Northampton, MA. – June 15, 1942

Northampton, Massachusetts – June 15, 1942


C-47 Aircraft – U.S. Air Force Photo

     On June 15, 1942, a C-47, (Ser. No. 41-18377), with three crewmen aboard from Westover Field, was flying low along the Connecticut River on a navigation training flight when it struck a power cable that was strung across the river from MT. Tom to a power substation belonging to the Turner’s Falls Power Company.   The impact snapped the power cable, which was reported to be carrying 13,000 volts of electricity, and also caused damage to the aircraft.  The pilot managed to maintain control and brought the plane in for a crash landing at an open field about two miles away.  None of the crew was injured.


     Unknown Newspaper, “High Voltage Wire Knocks Westover Bomber Out Of Air”, June 15, 1942.     


Northampton, MA. – July 27, 1952

Northampton, Massachusetts – July 27, 1952

     On July 27, 1952, a Stearman bi-plane with two men aboard took off from Atwood Airport on the Mount Tom Highway.  Just after becoming airborne the plane went into a stall and observers reported that the nose of the craft was pointing nearly straight up before the pilot could right it.  The plane then skimmed under some power lines and bounced onto the highway where it barely missed colliding with a passing car. It then went off the road and crashed into an embankment bordering the Boston & Maine Railroad.  The plane was wrecked, but the 28-year-old pilot, and his 22-year-old passenger escaped injury.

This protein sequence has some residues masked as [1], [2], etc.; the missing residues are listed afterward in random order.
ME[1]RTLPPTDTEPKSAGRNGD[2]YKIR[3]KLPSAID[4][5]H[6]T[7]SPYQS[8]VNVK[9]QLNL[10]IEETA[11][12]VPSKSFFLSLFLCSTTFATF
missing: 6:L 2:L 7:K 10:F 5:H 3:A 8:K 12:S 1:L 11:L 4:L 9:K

Police officers John W. Zalesky, James Shea, and Paul McHugh responded to the scene, and directed traffic while curious spectators snapped photographs.

     Source: Springfield Morning Union, “Two Survive Plane crash At Northampton”, July 28, 1952     


Northampton, MA – May 13, 1948

Northampton, Massachusetts – May 13, 1948 

Updated March 23, 2018


Memorial at the crash site.
Established 1999.

     At 12: 10 p.m. on May 13, 1948, an four-engine Army transport plane, (a Douglas C-54 Skymaster), left Westover Air Field in Chicopee, Massachusetts, with three men aboard for a routine instrument training flight.  Four men had initially been assigned to the flight, but one failed to go due to being off-base on official business at the time the flight was to leave.

     While over the area of Northampton, Massachusetts, the aircraft encountered thick cloud cover and drizzling rain, and the crew had to switch to instrument flight rules.  At about 1:30 p.m. the plane disappeared from radar and crashed on the Adams farm on Florence Road in Northampton, killing all aboard.  No distress call had been received.

     The aircraft narrowly missed hitting a barn and the Adams farmhouse with family members inside.  When the aircraft crashed and exploded, Mrs. Adams later described to a reporter how pieces of the plane struck the side of the house and came through the windows. 

     Hundreds of people descended upon the scene creating a massive traffic jam that hindered fire fighters efforts to extinguish the blaze.     

     The dead were identified as:

     Captain Paul Lonquich, 40, of Yonkers, N.Y.

     1st Lt. Wilfred W. Lavinder, 23, of Portsmouth, Ohio.

     S/Sgt. Jack Zaresky, 26, of Queens, N.Y.

     All three men were assigned to the 12th Squadron of the 1st Air Transport Group.  Today, a memorial honoring the three men stands near the crash site.     


     Boston Traveler, “3 Die In Air Crash Near Northampton”, May 13, 1948, page 1.

     Springfield Union, (Springfield, Mass.), “Three Fliers Killed In crash Of C-54 At Northampton”, May 14, 1948, page 1.  

     New York Times, “Army Plane Falls; 3 Die”, May 14, 1948


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